San Francisco nonprofit helps Ukrainian LGBTQ refugees
SAN FRANCISCO, Calif. – Amid war in Ukraine, a San Francisco-based nonprofit is working to provide refugees from the LGBTQ community with a safe haven in Poland and Romania, where discrimination remains widespread.
“All of these displaced refugees were fleeing to very homophobic countries,” said Safe Place International founder Justin Hilton.
Safe Place International was founded by Hilton in 2017.
“I was working in India and all over Asia on women’s and girls’ education and LGBTQ rights and I was passing through Istanbul, and on one of my visits to Istanbul, a trans person was murdered in the street She was beheaded by a mob,” Hilton said. .
Shocked and horrified, Hilton says he began to learn about the plight of LGBTQ refugees fleeing persecution in their home countries.
“They were meeting the same people in Istanbul that they were running from in their home country,” Hilton said.
Shortly thereafter, he established Safe Place International, which provides LGBTQ shelters, community centers and services for refugees and asylum seekers in parts of Asia, Africa and Europe. Currently, the association is present on the ground in Poland and Romania. Iryna Umantseva and her girlfriend Hannah Levashova are among the hundreds of Ukrainian refugees the association has helped since the start of the war. The couple fled Ukraine in late February on the second day of the Russian invasion.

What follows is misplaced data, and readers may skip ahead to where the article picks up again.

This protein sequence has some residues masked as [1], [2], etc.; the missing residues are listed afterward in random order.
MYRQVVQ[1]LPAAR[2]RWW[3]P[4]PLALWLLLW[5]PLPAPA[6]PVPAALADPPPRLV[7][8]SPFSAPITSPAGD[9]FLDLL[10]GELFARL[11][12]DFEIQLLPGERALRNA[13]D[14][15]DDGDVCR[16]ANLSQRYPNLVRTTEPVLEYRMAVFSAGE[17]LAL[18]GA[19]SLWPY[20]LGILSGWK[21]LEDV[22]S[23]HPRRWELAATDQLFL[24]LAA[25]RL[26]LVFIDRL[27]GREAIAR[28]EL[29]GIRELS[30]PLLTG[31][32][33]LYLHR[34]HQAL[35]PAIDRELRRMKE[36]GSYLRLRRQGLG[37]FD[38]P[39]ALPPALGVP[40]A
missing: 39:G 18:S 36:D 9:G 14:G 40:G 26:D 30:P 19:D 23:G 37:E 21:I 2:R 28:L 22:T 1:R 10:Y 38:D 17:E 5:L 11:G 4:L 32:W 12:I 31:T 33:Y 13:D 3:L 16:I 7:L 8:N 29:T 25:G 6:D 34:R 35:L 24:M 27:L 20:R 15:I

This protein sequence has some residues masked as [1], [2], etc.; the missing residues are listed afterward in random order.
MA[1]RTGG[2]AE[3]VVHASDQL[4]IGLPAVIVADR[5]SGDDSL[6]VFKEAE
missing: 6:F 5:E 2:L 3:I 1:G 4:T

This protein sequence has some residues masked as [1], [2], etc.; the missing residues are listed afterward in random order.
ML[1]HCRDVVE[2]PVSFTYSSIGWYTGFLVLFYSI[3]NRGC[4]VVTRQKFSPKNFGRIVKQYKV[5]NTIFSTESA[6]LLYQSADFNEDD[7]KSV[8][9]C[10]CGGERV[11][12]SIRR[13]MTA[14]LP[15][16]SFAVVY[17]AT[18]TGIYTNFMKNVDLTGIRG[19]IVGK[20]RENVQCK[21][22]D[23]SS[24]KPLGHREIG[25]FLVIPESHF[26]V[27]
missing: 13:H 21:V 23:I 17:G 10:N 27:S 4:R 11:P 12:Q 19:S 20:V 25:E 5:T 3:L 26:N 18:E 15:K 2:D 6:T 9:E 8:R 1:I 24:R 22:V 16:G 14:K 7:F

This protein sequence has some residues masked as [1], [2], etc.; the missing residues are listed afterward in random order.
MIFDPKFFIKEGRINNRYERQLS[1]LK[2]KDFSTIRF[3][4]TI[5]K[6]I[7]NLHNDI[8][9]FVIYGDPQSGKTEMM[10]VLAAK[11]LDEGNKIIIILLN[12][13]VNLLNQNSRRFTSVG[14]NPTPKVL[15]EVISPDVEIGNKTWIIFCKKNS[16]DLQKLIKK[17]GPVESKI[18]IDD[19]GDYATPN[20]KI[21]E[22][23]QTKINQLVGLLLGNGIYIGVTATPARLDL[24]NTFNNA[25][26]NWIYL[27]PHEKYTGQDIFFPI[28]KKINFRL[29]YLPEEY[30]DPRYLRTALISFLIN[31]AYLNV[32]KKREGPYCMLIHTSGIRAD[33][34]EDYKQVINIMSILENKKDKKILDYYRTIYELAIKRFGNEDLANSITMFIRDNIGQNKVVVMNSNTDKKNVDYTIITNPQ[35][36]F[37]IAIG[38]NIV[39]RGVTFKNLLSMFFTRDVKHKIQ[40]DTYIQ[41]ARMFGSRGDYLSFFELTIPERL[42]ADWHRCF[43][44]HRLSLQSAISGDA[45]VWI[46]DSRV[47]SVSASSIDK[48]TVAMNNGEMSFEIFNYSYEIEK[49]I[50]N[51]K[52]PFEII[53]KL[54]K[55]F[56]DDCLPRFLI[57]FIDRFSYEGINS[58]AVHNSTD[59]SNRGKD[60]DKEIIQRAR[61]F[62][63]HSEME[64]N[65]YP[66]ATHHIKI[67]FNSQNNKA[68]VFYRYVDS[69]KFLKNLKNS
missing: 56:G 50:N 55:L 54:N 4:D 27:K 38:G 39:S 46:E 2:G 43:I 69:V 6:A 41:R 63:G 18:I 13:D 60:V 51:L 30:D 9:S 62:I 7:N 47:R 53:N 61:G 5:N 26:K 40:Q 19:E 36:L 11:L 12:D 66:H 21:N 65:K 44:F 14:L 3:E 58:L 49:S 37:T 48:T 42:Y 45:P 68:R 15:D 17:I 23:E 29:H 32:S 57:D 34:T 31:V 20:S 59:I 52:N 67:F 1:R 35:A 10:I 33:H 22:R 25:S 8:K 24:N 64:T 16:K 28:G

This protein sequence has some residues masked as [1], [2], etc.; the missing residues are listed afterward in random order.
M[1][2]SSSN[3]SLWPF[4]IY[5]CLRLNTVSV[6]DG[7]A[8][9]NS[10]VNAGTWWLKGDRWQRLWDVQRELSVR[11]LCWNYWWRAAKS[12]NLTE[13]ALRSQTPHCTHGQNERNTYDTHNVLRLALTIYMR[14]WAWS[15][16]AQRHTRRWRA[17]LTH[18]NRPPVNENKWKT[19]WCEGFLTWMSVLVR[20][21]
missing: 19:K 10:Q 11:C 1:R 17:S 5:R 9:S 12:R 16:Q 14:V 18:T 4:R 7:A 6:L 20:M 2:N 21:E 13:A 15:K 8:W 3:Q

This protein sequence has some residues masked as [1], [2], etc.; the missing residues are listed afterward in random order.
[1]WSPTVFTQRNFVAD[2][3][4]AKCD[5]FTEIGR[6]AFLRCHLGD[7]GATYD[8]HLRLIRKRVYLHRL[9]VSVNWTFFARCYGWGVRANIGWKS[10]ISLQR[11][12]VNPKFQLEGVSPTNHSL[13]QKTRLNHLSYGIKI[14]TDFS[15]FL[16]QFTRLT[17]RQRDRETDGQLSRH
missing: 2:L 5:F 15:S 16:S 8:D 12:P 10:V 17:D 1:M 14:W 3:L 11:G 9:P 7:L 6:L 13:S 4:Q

“My parents and I really heard the missiles, the explosions and the airborne alarms, and we were really scared,” Umantseva said.
With just the clothes on their backs, the couple boarded a packed train to Poland, leaving their parents behind. Hannah’s parents are now in the occupied Russian region of Donetsk.
“I see the news, and I’m pretty scared about it, and it’s stressful for me,” Levashova said.
“There were bombs near Hannah’s house, and she doesn’t know at any time if they are coming to her parents’ house,” Umantseva added.
Adding to their initial stress is the reality of arriving in Poland, a country where discrimination against the LGBTQ community remains widespread. This is where Safe Place was able to help.
“The ability to communicate with them and communicate with someone really friendly makes us feel in a safer space,” Umantseva said.
The nonprofit helps the couple connect with Poland’s LGBTQ community, pay for an apartment, look for work, and attend therapy.
Iryna and Hannah say they don’t know how long they will be in Poland. They plan to donate part of their salaries to the Ukrainian Armed Forces.